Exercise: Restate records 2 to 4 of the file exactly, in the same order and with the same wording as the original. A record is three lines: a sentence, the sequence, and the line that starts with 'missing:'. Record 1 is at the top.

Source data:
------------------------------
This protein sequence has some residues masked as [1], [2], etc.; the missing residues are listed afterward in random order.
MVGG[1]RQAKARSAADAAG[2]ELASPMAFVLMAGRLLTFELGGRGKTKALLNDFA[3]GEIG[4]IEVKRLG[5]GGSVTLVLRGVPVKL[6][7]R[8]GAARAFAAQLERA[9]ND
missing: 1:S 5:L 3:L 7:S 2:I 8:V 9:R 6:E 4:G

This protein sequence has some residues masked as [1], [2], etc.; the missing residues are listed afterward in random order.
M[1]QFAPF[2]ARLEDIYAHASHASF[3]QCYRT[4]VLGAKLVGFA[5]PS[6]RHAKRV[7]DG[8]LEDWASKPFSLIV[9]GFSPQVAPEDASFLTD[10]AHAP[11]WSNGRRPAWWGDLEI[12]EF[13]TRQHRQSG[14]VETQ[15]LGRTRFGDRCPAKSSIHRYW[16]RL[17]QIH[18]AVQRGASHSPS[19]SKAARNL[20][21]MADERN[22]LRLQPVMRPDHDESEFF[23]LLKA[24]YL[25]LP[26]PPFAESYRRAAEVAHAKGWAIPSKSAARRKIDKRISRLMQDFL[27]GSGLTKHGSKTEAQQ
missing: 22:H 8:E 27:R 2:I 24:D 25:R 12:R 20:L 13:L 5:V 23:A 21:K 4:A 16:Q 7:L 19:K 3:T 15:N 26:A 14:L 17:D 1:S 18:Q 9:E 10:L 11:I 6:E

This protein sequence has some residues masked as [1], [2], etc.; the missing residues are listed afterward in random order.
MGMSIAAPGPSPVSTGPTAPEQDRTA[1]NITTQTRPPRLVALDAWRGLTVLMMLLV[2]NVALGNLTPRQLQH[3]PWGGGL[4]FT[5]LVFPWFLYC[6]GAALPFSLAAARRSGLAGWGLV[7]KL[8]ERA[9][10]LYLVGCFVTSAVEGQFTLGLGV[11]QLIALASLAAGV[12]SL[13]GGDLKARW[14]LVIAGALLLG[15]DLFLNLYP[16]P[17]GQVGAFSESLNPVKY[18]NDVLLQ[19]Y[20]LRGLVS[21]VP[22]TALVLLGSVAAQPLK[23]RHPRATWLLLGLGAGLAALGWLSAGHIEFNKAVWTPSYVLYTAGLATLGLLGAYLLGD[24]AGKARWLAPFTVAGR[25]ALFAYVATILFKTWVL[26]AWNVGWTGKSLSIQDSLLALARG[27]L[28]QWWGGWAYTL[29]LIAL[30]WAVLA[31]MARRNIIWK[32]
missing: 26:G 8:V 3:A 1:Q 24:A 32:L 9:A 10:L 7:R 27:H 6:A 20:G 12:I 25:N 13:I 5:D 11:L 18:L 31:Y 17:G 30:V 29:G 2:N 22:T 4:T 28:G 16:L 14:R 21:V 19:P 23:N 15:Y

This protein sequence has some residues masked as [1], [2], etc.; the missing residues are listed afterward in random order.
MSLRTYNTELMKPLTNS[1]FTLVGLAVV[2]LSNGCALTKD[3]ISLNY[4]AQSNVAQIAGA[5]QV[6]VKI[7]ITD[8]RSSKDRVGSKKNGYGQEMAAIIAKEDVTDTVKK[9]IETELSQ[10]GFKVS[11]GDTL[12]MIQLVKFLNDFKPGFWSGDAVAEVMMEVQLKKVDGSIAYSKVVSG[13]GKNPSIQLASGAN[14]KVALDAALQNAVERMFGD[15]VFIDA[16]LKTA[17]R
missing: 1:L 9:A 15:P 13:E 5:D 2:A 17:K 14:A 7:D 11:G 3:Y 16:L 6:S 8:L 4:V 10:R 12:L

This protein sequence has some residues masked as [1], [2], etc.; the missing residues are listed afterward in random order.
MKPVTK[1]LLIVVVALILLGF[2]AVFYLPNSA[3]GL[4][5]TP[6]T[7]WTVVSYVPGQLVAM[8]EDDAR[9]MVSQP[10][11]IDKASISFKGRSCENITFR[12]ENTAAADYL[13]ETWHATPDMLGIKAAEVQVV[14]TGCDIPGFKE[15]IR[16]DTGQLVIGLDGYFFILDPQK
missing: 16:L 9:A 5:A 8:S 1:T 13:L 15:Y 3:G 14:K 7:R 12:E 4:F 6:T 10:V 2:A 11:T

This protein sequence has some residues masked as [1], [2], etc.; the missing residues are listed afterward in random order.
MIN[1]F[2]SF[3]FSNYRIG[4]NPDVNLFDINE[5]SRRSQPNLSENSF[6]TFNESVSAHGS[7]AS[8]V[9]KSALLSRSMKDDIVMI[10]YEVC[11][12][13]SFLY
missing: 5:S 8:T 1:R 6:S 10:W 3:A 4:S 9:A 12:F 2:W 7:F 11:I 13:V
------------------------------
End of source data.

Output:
This protein sequence has some residues masked as [1], [2], etc.; the missing residues are listed afterward in random order.
M[1]QFAPF[2]ARLEDIYAHASHASF[3]QCYRT[4]VLGAKLVGFA[5]PS[6]RHAKRV[7]DG[8]LEDWASKPFSLIV[9]GFSPQVAPEDASFLTD[10]AHAP[11]WSNGRRPAWWGDLEI[12]EF[13]TRQHRQSG[14]VETQ[15]LGRTRFGDRCPAKSSIHRYW[16]RL[17]QIH[18]AVQRGASHSPS[19]SKAARNL[20][21]MADERN[22]LRLQPVMRPDHDESEFF[23]LLKA[24]YL[25]LP[26]PPFAESYRRAAEVAHAKGWAIPSKSAARRKIDKRISRLMQDFL[27]GSGLTKHGSKTEAQQ
missing: 22:H 8:E 27:R 2:I 24:D 25:R 12:R 20:L 13:L 5:V 23:A 21:K 4:A 16:Q 7:L 19:K 3:T 15:N 26:A 14:L 17:D 1:S 18:Q 9:E 10:L 11:I 6:E

This protein sequence has some residues masked as [1], [2], etc.; the missing residues are listed afterward in random order.
MGMSIAAPGPSPVSTGPTAPEQDRTA[1]NITTQTRPPRLVALDAWRGLTVLMMLLV[2]NVALGNLTPRQLQH[3]PWGGGL[4]FT[5]LVFPWFLYC[6]GAALPFSLAAARRSGLAGWGLV[7]KL[8]ERA[9][10]LYLVGCFVTSAVEGQFTLGLGV[11]QLIALASLAAGV[12]SL[13]GGDLKARW[14]LVIAGALLLG[15]DLFLNLYP[16]P[17]GQVGAFSESLNPVKY[18]NDVLLQ[19]Y[20]LRGLVS[21]VP[22]TALVLLGSVAAQPLK[23]RHPRATWLLLGLGAGLAALGWLSAGHIEFNKAVWTPSYVLYTAGLATLGLLGAYLLGD[24]AGKARWLAPFTVAGR[25]ALFAYVATILFKTWVL[26]AWNVGWTGKSLSIQDSLLALARG[27]L[28]QWWGGWAYTL[29]LIAL[30]WAVLA[31]MARRNIIWK[32]
missing: 26:G 8:V 3:A 1:Q 24:A 32:L 9:A 10:L 7:R 27:H 6:A 20:G 12:I 25:N 13:I 5:D 11:L 18:L 31:Y 17:G 30:V 29:G 2:N 22:T 4:T 28:G 16:L 14:R 21:V 19:P 23:N 15:Y

This protein sequence has some residues masked as [1], [2], etc.; the missing residues are listed afterward in random order.
MSLRTYNTELMKPLTNS[1]FTLVGLAVV[2]LSNGCALTKD[3]ISLNY[4]AQSNVAQIAGA[5]QV[6]VKI[7]ITD[8]RSSKDRVGSKKNGYGQEMAAIIAKEDVTDTVKK[9]IETELSQ[10]GFKVS[11]GDTL[12]MIQLVKFLNDFKPGFWSGDAVAEVMMEVQLKKVDGSIAYSKVVSG[13]GKNPSIQLASGAN[14]KVALDAALQNAVERMFGD[15]VFIDA[16]LKTA[17]R
missing: 1:L 9:A 15:P 13:E 5:D 2:A 17:K 14:A 7:D 11:G 3:Y 16:L 6:S 8:L 4:V 10:R 12:L